Softlanding: SharePoint Consulting & Managed Services | Vancouver, BC

    ​​​Delivering Solutions, Empowering Clients

    Softlanding specializes in SharePoint Solutions, Managed Services, Microsoft Enterprise Infrastructure and specialized IT Staff Augmentation. Our mission is to exceed your expectations by combining technical excellence, the highest ethical standards and a deep understanding of your business needs to provide you with the most effective, reliable and scalable solutions.

     SharePointROI Sustainment Services

    SharePointROI is a, fixed- fee managed service providing end-to-end SharePoint sustainment, user support and adoption services. Eliminate SharePoint expertise hiring headaches and get the most out of your SharePoint investment.

    Learn More >>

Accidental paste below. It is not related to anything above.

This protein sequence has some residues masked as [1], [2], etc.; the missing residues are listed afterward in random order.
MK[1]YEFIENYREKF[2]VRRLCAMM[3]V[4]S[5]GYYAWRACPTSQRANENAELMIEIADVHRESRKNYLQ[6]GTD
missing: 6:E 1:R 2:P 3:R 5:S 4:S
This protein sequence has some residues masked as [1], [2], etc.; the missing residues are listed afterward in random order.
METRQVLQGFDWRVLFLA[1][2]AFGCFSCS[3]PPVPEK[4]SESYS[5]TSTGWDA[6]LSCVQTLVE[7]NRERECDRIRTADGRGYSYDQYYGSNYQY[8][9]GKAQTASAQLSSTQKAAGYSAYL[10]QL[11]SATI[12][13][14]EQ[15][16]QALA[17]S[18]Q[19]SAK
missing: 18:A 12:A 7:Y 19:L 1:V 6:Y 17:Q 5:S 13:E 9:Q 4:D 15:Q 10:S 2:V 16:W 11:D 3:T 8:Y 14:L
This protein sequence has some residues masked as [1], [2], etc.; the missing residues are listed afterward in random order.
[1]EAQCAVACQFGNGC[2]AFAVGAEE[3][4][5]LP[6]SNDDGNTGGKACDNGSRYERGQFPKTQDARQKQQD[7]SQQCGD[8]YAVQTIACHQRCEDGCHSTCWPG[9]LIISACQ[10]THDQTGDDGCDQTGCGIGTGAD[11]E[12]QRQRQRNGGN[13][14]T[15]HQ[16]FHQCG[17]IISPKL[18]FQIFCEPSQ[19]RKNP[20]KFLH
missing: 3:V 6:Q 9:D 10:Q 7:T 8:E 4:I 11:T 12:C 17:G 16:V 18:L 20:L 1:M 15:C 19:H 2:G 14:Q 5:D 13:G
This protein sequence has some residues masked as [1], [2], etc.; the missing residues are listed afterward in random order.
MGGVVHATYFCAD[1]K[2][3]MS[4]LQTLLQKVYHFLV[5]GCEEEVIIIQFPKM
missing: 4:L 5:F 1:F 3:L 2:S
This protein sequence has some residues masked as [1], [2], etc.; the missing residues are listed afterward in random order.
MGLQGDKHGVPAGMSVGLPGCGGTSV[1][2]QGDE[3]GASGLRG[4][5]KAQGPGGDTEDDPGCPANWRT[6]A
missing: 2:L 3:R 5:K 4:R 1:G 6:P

2014 Profit 500 List

    Softlanding is proud to be listed on the 26th annual PROFIT 500 ranking of Canada’s Fastest-Growing Companies by Canadian Business and PROFIT magazines.

    More >>

     We're Hiring!

    We're on the lookout for fun, talented people to join our growing teams. If you're looking to move up in your career, come check us out.

    Openings >>



    Takes Place:
    Description: Interested to hear from our clients about projects and strategic partnerships we've been involved in? Good news, our Case Studies are live!

    Takes Place:
    Description: Softlanding is listed on the 26th annual PROFIT 500 ranking of Canada’s Fastest-Growing Companies by Canadian Business and PROFIT.

     Featured Solutions

    Connecting Talent and Resources for Better Performance

    Corix finds a scalable solution to communication issues and improves organizational performance in the process. Read more here


     Hidden Title

    Strategic IT to Support Organizational Change

    The BC First Nations Health Authority finds a strategic partner for a major transition, plus continued IT support for successful delivery of essential services. Read more here​. 



    Posted on:
    Categories: PowerShell;SharePoint
    Description: Remotely provisioning a list from CustomSchemaXml is easy once you know how to structure the XML.